Branding 101 For Authors: What you Need to Know

I want to discuss a basic concept that seems to confuse most authors: branding. Branding sounds like one of those scary, nebulous marketing terms that threatens to suck out your soul or turn you into The Borg. It’s not.

Branding really comes down to managing expectations.

Let’s deconstruct.


The foundation of any author platform (think of a puzzle) are your keywords. The keywords are the base of the puzzle, where you place the pieces. The puzzle pieces represent all that you do that fit together to make the whole puzzle:

When I consult with clients, I draw on my many years in sales and marketing soul-sucking Pharma. There’s a lot wrong with that industry (which is why I left), but one thing they have right is creating a clear message for their product. They know to choose words that incite and inspire a doctor to write. The motivation is different (write my drug), but the message is the same (buy my stuff).

Make no mistake: we are products as much as our books are.

I break down keywords by major and minor, but you can call them whatever you want. There are a few things to consider when deciding on keywords:

  1. What am I instinctively drawn to? For example, I’m nuts about Nutella (though I’ve sworn it off — well, for the most part!). I’m instinctively drawn to pictures of Nutella-involved food (because, Nutella), which I then share with my followers and friends. So, Nutella is a keyword me. Not a MAJOR one, since I don’t write about it (as I’m writing about it), but a minor one. One I’ll mention occasionally in a tweet, or share a news story about. Why bring this up? People send me pictures of Nutella recipes, pictures of themselves with Nutella jars from all over the world, etc. They associate me with Nutella.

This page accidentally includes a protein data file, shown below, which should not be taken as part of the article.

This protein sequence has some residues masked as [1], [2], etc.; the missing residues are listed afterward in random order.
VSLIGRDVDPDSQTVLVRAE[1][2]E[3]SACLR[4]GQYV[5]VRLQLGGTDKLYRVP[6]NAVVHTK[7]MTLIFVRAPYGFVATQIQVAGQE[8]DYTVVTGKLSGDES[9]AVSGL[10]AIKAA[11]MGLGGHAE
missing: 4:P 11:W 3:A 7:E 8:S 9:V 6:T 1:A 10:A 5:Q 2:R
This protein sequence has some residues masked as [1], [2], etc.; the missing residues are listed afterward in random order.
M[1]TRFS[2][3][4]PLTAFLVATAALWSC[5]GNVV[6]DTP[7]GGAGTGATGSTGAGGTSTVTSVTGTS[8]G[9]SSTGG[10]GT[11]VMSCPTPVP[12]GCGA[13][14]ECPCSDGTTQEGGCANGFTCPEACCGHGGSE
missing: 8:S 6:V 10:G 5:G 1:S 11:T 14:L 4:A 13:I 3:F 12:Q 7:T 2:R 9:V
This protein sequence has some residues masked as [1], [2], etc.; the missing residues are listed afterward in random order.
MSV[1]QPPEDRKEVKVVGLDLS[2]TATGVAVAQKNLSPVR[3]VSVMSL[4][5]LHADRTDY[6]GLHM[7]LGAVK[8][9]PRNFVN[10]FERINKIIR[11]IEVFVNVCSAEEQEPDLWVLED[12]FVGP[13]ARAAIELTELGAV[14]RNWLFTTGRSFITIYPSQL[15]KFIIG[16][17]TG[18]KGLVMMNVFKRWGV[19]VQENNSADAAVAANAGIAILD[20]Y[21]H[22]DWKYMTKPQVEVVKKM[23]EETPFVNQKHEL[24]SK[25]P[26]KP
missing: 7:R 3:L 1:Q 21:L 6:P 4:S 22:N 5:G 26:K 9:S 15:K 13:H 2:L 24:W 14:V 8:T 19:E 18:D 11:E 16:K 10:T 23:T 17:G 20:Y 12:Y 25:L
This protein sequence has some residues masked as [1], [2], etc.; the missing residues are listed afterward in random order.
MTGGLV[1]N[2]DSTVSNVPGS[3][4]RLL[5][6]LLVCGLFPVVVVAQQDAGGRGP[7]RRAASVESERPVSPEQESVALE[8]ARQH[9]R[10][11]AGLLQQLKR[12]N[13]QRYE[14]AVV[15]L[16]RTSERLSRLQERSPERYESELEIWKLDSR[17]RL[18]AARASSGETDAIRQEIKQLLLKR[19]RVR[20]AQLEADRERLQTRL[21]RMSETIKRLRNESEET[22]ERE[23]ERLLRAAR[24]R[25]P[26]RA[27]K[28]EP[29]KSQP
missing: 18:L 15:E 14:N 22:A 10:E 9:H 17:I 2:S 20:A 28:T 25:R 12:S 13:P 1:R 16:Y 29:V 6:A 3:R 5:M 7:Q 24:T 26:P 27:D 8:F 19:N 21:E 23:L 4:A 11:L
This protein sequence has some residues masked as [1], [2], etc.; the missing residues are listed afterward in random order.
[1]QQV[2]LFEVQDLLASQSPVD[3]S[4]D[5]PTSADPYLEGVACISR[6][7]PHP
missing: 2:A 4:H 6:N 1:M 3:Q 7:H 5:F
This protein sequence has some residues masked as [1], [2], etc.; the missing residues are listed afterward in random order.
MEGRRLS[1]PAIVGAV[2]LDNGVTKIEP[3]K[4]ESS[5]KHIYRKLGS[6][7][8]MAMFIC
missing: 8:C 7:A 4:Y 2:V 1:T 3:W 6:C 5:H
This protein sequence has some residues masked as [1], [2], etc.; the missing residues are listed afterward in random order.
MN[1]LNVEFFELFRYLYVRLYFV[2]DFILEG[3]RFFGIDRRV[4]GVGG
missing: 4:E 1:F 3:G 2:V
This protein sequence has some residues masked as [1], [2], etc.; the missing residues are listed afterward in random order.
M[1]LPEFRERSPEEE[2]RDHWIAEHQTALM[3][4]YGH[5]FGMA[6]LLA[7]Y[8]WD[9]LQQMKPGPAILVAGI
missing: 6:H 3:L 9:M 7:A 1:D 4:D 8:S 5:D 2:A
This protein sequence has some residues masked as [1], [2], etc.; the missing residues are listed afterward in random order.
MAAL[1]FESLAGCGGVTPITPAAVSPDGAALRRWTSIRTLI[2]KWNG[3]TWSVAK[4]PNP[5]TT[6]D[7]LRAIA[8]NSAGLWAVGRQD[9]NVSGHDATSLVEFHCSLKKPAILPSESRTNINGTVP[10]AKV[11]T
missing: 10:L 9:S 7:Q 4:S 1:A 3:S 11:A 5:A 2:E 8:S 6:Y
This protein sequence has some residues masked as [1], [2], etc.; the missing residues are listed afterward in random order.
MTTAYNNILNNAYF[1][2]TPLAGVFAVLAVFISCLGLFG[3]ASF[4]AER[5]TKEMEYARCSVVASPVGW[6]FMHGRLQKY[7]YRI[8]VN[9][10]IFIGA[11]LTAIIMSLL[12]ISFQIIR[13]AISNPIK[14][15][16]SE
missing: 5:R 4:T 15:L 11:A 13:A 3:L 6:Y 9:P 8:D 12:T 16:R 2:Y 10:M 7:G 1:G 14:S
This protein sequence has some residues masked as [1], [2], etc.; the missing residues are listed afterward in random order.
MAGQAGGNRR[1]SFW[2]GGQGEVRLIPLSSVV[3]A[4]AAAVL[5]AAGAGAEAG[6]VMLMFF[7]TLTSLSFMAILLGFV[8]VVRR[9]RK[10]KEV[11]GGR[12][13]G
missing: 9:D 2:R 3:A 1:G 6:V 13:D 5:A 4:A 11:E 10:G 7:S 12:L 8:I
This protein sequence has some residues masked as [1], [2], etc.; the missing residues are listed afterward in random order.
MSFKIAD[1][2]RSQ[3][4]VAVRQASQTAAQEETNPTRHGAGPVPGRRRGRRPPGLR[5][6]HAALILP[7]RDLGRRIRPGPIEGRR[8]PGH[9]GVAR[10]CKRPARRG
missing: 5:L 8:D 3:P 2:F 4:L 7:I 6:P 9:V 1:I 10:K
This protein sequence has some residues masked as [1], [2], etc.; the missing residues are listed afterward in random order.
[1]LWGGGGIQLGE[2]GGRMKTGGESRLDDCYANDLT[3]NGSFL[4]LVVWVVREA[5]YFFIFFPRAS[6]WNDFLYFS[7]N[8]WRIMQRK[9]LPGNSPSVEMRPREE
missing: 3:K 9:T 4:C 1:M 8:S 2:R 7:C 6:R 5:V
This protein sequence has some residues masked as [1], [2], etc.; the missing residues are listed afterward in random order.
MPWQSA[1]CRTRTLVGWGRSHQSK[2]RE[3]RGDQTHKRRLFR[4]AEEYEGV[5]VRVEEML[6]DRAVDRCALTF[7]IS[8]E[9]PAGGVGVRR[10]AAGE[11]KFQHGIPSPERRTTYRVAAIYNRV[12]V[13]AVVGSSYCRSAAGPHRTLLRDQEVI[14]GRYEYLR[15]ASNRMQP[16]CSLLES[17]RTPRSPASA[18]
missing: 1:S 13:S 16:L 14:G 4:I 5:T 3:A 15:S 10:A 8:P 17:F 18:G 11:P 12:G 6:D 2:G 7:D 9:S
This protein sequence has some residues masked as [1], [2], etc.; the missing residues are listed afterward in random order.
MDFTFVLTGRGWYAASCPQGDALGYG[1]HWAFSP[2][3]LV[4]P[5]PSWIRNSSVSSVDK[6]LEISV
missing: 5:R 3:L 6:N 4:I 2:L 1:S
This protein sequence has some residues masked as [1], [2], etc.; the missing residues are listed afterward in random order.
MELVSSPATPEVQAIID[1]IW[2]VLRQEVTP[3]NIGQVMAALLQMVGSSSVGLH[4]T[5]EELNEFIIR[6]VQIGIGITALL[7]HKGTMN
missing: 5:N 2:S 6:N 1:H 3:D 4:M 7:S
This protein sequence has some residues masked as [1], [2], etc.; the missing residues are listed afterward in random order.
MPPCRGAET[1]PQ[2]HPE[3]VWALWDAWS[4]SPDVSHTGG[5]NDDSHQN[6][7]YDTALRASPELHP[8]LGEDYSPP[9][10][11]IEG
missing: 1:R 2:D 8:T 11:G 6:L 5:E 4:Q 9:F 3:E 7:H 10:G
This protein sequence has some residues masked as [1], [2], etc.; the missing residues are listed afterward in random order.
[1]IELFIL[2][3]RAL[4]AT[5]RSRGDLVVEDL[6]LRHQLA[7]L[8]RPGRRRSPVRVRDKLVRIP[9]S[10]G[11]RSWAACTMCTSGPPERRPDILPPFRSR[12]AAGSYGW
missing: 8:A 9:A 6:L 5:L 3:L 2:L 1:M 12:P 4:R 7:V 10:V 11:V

2. What topics do I write about? Most of us fall into a pattern of writing about topics that interest us, without even realizing we are doing so. For example, I started my blog back in 2007, writing about love, relationships, family. Ten years and five books later, I still write about those topics. I’ve expanded, of course, but the crux of my books and blog posts (and social media) still have to do with those topics, which are therefore my…keywords.
  3. Verb it. I attended the San Francisco Writer’s Conference a few years back and one of the workshops focused on creating your bio (anywhere) with a verb. What does your book (or blog) DO for people? Verb it up! This creates a sense of action.

Most authors identify as authors — and we should. It’s a hard-won title. But, most readers already know you’re an author — they want to know why they should purchase your book with their hard-earned money. They want to know WIIFM (what’s in it for me).

Branding Your Bios

Right then and there in the class, I updated my Twitter bio to this:








Rachel Thompson Verified account


Author, survivor, advocate. Founder #SexAbuseChat #MondayBlogs #BookMarketingChat @BadRedheadMedia Rep’d @LisaHagan123 

Encouraging survivors to speak

Joined March 2009